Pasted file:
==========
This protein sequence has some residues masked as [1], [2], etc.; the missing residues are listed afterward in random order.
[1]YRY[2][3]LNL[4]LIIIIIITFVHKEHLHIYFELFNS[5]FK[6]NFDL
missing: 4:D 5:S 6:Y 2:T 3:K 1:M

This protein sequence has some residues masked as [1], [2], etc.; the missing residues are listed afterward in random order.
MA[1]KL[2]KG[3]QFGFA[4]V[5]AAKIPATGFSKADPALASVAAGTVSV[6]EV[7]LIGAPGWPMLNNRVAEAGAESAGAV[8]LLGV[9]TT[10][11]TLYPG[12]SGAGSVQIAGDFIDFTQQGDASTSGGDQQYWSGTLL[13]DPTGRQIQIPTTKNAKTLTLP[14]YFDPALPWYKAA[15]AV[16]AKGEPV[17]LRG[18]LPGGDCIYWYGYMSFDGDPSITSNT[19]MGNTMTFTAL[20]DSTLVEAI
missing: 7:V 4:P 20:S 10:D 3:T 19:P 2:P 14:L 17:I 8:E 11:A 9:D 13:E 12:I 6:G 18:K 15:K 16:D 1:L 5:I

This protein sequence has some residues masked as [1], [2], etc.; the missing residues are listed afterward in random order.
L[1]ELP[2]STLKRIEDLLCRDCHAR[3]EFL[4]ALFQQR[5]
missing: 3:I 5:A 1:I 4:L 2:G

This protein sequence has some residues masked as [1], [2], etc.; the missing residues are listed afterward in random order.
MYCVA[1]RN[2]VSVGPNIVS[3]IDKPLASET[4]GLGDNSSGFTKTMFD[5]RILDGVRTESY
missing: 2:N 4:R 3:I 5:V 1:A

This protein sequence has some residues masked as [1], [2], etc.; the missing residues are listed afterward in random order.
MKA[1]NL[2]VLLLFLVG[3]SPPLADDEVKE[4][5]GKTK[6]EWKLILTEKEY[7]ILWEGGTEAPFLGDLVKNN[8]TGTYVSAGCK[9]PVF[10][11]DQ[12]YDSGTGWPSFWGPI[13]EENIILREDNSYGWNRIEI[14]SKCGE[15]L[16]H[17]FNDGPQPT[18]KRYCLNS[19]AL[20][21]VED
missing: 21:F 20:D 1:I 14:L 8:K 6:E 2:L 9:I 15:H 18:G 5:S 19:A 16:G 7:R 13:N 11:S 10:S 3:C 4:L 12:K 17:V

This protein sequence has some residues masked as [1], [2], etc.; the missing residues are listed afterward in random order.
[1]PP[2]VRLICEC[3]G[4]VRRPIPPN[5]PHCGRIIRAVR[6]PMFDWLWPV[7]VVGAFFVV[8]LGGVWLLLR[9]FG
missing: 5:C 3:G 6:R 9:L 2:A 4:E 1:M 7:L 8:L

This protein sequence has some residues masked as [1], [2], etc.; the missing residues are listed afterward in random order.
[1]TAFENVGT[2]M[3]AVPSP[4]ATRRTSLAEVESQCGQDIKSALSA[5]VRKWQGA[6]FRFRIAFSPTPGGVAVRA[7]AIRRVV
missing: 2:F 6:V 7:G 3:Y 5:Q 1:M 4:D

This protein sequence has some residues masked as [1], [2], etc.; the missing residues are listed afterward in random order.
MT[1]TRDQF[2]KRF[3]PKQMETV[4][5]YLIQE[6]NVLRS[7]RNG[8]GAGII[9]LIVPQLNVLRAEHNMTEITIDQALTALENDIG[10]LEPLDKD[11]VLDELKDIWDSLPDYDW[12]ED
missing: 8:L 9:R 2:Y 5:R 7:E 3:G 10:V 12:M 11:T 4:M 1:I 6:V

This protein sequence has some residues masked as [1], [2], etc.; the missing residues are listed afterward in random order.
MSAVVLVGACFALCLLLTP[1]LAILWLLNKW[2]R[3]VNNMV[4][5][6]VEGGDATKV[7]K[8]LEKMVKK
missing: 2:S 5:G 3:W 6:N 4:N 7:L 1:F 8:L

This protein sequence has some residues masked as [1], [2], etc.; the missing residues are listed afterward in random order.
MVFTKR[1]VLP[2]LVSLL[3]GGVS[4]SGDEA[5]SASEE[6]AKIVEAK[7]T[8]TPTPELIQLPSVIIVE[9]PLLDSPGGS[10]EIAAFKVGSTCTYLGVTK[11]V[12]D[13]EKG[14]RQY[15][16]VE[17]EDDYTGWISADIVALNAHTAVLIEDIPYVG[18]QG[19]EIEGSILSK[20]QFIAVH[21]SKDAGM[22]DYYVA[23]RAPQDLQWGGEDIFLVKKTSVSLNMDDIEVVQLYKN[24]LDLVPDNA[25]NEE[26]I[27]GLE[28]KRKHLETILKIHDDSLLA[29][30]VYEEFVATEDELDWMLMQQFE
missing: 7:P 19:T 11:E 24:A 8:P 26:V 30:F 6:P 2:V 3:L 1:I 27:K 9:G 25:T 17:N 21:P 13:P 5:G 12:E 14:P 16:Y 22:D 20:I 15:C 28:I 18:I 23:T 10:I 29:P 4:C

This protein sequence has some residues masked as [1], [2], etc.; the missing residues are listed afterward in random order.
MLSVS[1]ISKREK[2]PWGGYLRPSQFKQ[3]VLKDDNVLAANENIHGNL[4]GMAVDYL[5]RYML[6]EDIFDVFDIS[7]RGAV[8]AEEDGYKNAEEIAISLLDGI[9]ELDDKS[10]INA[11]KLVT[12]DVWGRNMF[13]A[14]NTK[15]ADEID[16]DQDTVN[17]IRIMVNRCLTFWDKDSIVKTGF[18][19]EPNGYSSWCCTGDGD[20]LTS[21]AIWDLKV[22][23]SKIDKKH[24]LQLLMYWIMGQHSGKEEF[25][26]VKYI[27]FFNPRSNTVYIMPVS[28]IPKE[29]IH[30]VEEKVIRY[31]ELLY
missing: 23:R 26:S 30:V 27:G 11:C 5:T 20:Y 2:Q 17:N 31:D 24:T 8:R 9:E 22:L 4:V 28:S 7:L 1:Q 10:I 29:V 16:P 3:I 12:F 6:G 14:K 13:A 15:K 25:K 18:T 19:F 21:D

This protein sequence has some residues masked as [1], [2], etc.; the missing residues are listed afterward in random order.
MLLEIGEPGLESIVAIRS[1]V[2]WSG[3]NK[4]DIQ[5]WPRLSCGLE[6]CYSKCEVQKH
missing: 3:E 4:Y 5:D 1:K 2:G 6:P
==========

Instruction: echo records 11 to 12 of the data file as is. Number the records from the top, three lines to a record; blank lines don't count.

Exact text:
This protein sequence has some residues masked as [1], [2], etc.; the missing residues are listed afterward in random order.
MLSVS[1]ISKREK[2]PWGGYLRPSQFKQ[3]VLKDDNVLAANENIHGNL[4]GMAVDYL[5]RYML[6]EDIFDVFDIS[7]RGAV[8]AEEDGYKNAEEIAISLLDGI[9]ELDDKS[10]INA[11]KLVT[12]DVWGRNMF[13]A[14]NTK[15]ADEID[16]DQDTVN[17]IRIMVNRCLTFWDKDSIVKTGF[18][19]EPNGYSSWCCTGDGD[20]LTS[21]AIWDLKV[22][23]SKIDKKH[24]LQLLMYWIMGQHSGKEEF[25][26]VKYI[27]FFNPRSNTVYIMPVS[28]IPKE[29]IH[30]VEEKVIRY[31]ELLY
missing: 23:R 26:S 30:V 27:G 11:C 5:T 20:Y 2:Q 17:N 31:D 24:T 8:R 9:E 22:L 4:V 28:S 7:L 1:Q 10:I 29:V 16:P 3:I 12:F 6:G 14:K 13:A 15:K 25:K 18:T 19:F 21:D

This protein sequence has some residues masked as [1], [2], etc.; the missing residues are listed afterward in random order.
MLLEIGEPGLESIVAIRS[1]V[2]WSG[3]NK[4]DIQ[5]WPRLSCGLE[6]CYSKCEVQKH
missing: 3:E 4:Y 5:D 1:K 2:G 6:P